Oleksiy Arestovich, an adviser to Zelenskyy, said Ukrainian officials and international humanitarian organizations were working with Russia through intermediaries to establish humanitarian corridors from Bucha and Hostomel, which are Kyiv suburbs where there has been heavy fighting.
As Russian forces surrounded several Ukrainian cities, Zelenskyy appeared on television Saturday night and rallied his people to stay defiant.
“Ukrainians in all of our cities that the enemy has entered — go on the offensive!’’ said Zelenskyy, who was wearing his habitual military green T-shirt. “You should take to the streets! You should fight! … It is necessary to go out and drive this evil out of our cities, from our land.”
The strength of Ukrainian resistance continues to surprise Russian forces, and they have responded by targeting populated areas, including the cities of Kharkiv, Chernihiv and Mariupol, the U.K. Ministry of Defense said in its daily intelligence briefing.
The death toll is difficult to measure. The U.N. human rights office said at least 351 civilians have been confirmed killed, but the true number is probably much higher.
Ukraine’s military is vastly outmatched by Russia’s, but its professional and volunteer forces have fought back with fierce tenacity. In Kyiv, volunteers lined up Saturday to join the military.
Even in cities that have fallen, there were signs of resistance.
Onlookers in Chernihiv cheered as they watched a Russian military plane fall from the sky and crash, according to video released by the Ukrainian government. In Kherson, hundreds of protesters waved blue and yellow Ukrainian flags and shouted, “Go home.”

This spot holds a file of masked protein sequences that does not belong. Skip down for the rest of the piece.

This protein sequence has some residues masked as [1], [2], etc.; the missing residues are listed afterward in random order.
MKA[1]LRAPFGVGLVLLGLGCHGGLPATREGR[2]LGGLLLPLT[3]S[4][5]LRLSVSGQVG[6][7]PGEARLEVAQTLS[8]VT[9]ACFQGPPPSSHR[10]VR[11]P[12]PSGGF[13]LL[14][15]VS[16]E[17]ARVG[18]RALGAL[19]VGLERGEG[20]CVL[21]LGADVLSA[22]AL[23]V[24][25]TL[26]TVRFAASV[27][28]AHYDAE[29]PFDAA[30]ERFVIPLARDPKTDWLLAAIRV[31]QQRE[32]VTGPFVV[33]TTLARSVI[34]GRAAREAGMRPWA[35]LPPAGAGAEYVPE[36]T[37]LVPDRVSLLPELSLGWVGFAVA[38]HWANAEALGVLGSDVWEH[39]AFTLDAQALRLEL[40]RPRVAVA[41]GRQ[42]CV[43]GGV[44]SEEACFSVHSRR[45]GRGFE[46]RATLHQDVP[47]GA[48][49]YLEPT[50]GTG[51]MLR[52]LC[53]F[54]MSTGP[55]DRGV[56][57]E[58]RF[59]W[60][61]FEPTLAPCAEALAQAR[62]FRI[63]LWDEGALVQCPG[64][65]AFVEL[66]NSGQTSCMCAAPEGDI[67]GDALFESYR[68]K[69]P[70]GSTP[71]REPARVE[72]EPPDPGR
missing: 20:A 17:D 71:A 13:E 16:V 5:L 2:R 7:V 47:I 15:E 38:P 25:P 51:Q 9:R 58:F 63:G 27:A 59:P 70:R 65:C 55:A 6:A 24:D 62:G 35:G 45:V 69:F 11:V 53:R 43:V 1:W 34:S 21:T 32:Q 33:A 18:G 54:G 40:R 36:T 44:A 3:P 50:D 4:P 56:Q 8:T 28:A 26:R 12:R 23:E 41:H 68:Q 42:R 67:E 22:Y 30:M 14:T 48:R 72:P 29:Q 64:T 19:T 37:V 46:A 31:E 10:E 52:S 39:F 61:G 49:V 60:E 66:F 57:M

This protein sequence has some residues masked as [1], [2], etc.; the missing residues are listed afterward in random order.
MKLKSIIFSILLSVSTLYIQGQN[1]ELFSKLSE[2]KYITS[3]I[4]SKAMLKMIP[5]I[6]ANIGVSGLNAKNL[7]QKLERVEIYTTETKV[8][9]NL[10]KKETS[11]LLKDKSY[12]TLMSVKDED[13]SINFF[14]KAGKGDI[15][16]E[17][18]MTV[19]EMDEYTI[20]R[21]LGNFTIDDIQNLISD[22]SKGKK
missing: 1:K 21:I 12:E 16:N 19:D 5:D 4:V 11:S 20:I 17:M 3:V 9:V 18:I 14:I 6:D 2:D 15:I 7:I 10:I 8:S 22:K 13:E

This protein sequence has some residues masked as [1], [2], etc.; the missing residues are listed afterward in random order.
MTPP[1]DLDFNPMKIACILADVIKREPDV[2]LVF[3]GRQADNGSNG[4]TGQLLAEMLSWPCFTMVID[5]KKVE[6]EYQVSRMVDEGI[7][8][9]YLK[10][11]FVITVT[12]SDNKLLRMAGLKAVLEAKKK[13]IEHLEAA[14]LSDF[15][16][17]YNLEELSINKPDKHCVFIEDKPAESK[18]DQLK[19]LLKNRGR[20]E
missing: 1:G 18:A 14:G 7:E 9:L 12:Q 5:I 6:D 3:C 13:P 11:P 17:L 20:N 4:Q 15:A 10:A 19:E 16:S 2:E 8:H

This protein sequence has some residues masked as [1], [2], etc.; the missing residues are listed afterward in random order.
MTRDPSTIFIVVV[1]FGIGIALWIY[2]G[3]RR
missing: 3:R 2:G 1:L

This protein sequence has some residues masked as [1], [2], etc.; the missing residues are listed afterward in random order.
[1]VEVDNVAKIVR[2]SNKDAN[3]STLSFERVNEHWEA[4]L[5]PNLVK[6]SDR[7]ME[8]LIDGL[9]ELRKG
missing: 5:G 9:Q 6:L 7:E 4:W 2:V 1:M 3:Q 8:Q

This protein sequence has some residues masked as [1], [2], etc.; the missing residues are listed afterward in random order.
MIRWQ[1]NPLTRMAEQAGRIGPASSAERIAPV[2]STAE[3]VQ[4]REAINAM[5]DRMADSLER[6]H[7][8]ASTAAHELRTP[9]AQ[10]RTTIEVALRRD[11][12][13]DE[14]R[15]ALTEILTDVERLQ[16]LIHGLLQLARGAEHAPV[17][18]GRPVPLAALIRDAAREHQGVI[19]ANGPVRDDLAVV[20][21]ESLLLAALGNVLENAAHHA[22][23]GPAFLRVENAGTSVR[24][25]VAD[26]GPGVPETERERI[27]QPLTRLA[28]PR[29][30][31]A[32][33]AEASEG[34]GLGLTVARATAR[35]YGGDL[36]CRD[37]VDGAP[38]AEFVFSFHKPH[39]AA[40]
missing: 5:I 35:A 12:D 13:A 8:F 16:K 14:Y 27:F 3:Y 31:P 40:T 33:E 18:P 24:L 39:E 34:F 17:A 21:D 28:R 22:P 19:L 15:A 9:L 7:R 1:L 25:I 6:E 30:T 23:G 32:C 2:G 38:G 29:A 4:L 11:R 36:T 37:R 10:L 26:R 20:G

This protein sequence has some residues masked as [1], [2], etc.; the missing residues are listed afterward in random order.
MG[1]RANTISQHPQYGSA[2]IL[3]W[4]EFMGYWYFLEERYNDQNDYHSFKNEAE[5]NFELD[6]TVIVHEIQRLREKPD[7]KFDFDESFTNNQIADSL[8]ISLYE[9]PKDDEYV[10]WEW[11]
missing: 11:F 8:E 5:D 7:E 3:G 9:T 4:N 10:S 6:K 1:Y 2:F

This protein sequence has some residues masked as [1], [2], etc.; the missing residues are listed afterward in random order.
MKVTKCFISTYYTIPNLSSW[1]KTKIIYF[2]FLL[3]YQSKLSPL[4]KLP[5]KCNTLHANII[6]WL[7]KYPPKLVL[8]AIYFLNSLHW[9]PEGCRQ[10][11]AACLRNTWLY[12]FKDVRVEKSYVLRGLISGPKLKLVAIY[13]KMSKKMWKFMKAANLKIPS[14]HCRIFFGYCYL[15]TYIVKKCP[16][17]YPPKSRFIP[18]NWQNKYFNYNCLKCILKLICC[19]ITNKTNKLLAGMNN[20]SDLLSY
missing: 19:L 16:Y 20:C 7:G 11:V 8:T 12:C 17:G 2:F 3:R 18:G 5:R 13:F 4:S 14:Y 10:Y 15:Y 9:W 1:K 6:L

Russia has made significant advances in southern Ukraine as it seeks to block access to the Sea of Azov. Capturing Mariupol could allow Moscow to establish a land corridor to Crimea, which Russia annexed from Ukraine in 2014 in a move that most other countries considered illegal.
The West has broadly backed Ukraine, offering aid and weapon shipments and slapping Russia with vast sanctions. But no NATO troops have been sent to Ukraine, leaving Ukrainians to fight Russian troops alone.
U.S. Secretary of State Antony Blinken spent the weekend visiting NATO member nations in Eastern Europe that have taken in refugees from Ukraine. In Moldova on Sunday, he pledged support for the Western-leaning former Soviet republic that is warily watching Russia’s moves in Ukraine.
The World Health Organization on Sunday condemned attacks on health care workers in Ukraine, saying it verified at least six such attacks that have killed six people and wounded 11 others.
Attacks on health care workers are a violation of international humanitarian law, WHO Director-General Tedros Adhanom Ghebreyesus said on Twitter.
The U.N. said it would increase its humanitarian operations both inside and outside Ukraine, and the Security Council scheduled a meeting for Monday on the worsening situation.
The U.N. World Food Program has warned of an impending hunger crisis in Ukraine, a major global wheat supplier, saying millions will need food aid “immediately.”
Associated Press reporters from around the world contributed to this report.
Follow the AP’s coverage of the Ukraine crisis at https://apnews.com/hub/russia-ukraine